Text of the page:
As you probably expected, The Hangover Part II is, structurally, a near-copy of its predecessor: The same three friends wake up in a state of groggy confusion, unable to remember the events of the previous night that led them to their present situation, and missing a key member of their entourage. While this reliance on formula would certainly be little more than a crutch for less imaginative filmmakers, director Todd Phillips (Old School, Bittersweet Motel) and his game cast return to make a film that succeeds in being an interesting, sufficiently amusing diversion. Within the context of a lackluster start to the summer movie season, and considering the formal restrictions the film places on itself, that's strong praise.
Phillips, the screenwriters (of which he is one) and his actors breezily riff on what is essentially the same melody as that of the first Hangover. But it's the changes in notes and the way in which they're played that make this sequel an entertaining film, when it could have easily been tired and derivative.
Like the original, The Hangover Part II is a cut above the standard Hollywood comedy because its humor derives naturally from its characters' personalities and their circumstances. These are fully-formed human beings, not one-dimensional representations of traits or attitudes. While the film as a whole is predictable, the individual beats are what make it distinct and enjoyable. To note just one example, Stu's reworking of a Billy Joel song while traveling along a river is sublime comedy.
This time out, the boys are off to Thailand, where Stu is set to marry his new girlfriend. (Yes, they're going to be late to the wedding. Again.) Despite their best efforts to avoid a repeat of their Vegas misadventure, a night on the beach leads to the trio awakening in a seedy Bangkok hotel, where they find a scene-stealing monkey and a severed finger. From that point, their mission is to navigate an unfamiliar city and find Stu's bride-to-be's younger brother, a teenager who has gone missing.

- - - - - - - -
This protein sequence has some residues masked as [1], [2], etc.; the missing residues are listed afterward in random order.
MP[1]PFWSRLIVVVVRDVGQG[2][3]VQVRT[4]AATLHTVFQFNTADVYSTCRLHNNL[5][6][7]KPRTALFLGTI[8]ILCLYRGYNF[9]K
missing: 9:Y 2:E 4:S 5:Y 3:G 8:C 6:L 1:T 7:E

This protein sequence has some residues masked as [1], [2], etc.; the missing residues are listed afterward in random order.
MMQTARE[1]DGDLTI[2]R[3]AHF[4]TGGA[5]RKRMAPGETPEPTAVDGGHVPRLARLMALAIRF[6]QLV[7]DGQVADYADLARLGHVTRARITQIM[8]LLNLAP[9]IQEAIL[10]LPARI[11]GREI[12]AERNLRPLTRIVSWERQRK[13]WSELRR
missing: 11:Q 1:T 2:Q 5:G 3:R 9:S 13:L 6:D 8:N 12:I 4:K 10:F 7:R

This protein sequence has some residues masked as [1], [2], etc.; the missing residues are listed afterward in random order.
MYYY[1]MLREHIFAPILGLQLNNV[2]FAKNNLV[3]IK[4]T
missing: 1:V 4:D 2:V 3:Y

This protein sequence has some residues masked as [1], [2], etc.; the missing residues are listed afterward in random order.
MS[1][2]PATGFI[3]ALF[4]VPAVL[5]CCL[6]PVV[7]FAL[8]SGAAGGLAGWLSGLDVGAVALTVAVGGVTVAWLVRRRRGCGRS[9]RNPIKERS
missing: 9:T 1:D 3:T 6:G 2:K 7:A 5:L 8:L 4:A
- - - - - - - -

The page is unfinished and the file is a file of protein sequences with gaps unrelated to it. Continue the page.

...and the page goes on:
Think about the premise of the Hangover movies too long and it becomes nearly impossible to suspend the disbelief required to accept that three individuals could embark a night of epic misadventure and debauchery while losing nearly every memory of their actions the following day. But setting the film in Bangkok works to its advantage in at least two ways. For one, it lends authenticity to the boys' feelings of helplessness, despair and disorientation. The city also becomes a character unto itself, an overcrowded, grimy urban cityscape that one imagines is a dark wonderland even for those who make it their home.
To the credit of the three leads, Phil (Bradley Cooper), Stu (Ed Helms) and Alan (Zach Galifianakis) are presented as flesh-and-blood characters, not one-dimensional stand-ins whose only purpose is to utter rote dialogue that telegraphs every punch line. Played by a less talented actor, Alan would be an insufferable buffoon. As acted by Galifianakis, he's a strange man-child who frustrates, endears and earns our sincere sympathies. Galifianakis portrays Alan as simultaneously dim, unhinged and tightly wound, lacking the self-edit mode most adults make use of in social situations, and determined to jealously preserve the bond with the other two members of his "wolfpack."
While there are plenty of hearty belly laughs scattered throughout the film, The Hangover Part II hits a few dry patches. And the "I can't believe this is happening to us again" moments of dialogue temporarily break the movie's spell. But even when the chuckles aren't there, The Hangover Part II is at least interesting, in large part because of its fearlessness in pushing its characters into areas well outside their (and our) comfort zones.
Amidst the noisy and tiresome spectacle of would-be summer blockbusters, The Hangover Part II is like much-needed downtime in your favorite dive bar. It's pretty grungy, but for a couple of hours, you'll feel right at home.